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Posted 10 Dec 2014

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Easy C# Exception (Or Whatever) Logging Service

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3.65/5 (18 votes)
15 Dec 2014CPOL3 min read
Add a singleton exception logger to your app for easy logging of interesting occurrences in your app

Singular Exception Logger

There are many logging solutions available, and some of them are awesome (such as Log4Net), but I doubt you'll find one that's easier to set up and use than this one.

All you have to do to start logging messages from your app (whether it be for debugging where the app "goes" or just logging exceptions, or whatever) is to add a class to your project named "ExceptionLoggingService" (or whatever name floats your boat).

Note: Although I named it "ExceptionLoggingService", you can use it for anything - not just exceptions. Anyway, here's the entire class:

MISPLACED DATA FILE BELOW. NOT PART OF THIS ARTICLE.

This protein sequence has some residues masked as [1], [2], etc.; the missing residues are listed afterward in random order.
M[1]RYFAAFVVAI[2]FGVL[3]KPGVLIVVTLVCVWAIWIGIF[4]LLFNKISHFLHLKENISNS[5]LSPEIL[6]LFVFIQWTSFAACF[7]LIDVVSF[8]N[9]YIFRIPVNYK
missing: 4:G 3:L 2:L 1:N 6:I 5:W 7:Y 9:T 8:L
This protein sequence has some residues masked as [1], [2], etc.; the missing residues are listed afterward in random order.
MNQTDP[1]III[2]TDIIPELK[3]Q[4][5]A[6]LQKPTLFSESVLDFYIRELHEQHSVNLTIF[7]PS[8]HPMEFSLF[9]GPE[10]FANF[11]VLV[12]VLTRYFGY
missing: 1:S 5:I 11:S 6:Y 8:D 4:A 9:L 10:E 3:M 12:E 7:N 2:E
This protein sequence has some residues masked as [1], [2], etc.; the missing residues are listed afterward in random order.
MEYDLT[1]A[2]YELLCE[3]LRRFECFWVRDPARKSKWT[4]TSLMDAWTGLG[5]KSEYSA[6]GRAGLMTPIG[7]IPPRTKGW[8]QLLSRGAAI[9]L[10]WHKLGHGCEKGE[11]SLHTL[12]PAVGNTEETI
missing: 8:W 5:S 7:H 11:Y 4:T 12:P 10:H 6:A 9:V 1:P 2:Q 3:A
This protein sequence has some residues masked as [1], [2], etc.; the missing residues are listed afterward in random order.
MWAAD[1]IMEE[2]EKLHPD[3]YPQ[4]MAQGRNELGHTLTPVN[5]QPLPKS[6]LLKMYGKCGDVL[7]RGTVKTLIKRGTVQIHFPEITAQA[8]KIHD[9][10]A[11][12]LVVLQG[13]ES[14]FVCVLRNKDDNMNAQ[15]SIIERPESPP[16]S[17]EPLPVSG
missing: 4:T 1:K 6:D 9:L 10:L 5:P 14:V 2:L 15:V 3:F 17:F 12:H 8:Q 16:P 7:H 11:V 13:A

using System;

namespace Platypusophile
    using System.IO;
    using System.Text;

    public class ExceptionLoggingService
        // </ Singleton code
        // private fields
        private readonly FileStream _fileStream;
        private readonly StreamWriter _streamWriter;
        private static ExceptionLoggingService _instance;
        // public property
        public static ExceptionLoggingService Instance
                return _instance ?? (_instance = new ExceptionLoggingService());
        //private constructor
        private ExceptionLoggingService()
            _fileStream = File.OpenWrite(GetExecutionFolder() + "\\EasyAsFallingOffA.log");
            _streamWriter = new StreamWriter(_fileStream);
        // <!-- Singleton code

        public void WriteLog(string message)
            if (!HHSConst.Logging)return;
            StringBuilder formattedMessage = new StringBuilder();
            formattedMessage.AppendLine("Date: " + DateTime.Now.ToString());
            formattedMessage.AppendLine("Message: " + message);

        private string GetExecutionFolder()
            return Path.GetDirectoryName(System.Reflection.Assembly.GetExecutingAssembly().Location);<span style="font-size: 9pt;"> </span>          }

Note the "if not logging return" logic at the start of the WriteLog() method; To use this, add a global bool somewhere, such as in a Consts class, so that you can toggle logging:

public static class HHSConsts
    public static bool Logging = true;
    . . .

Easy as Falling off a Log File

Now you can call it like so: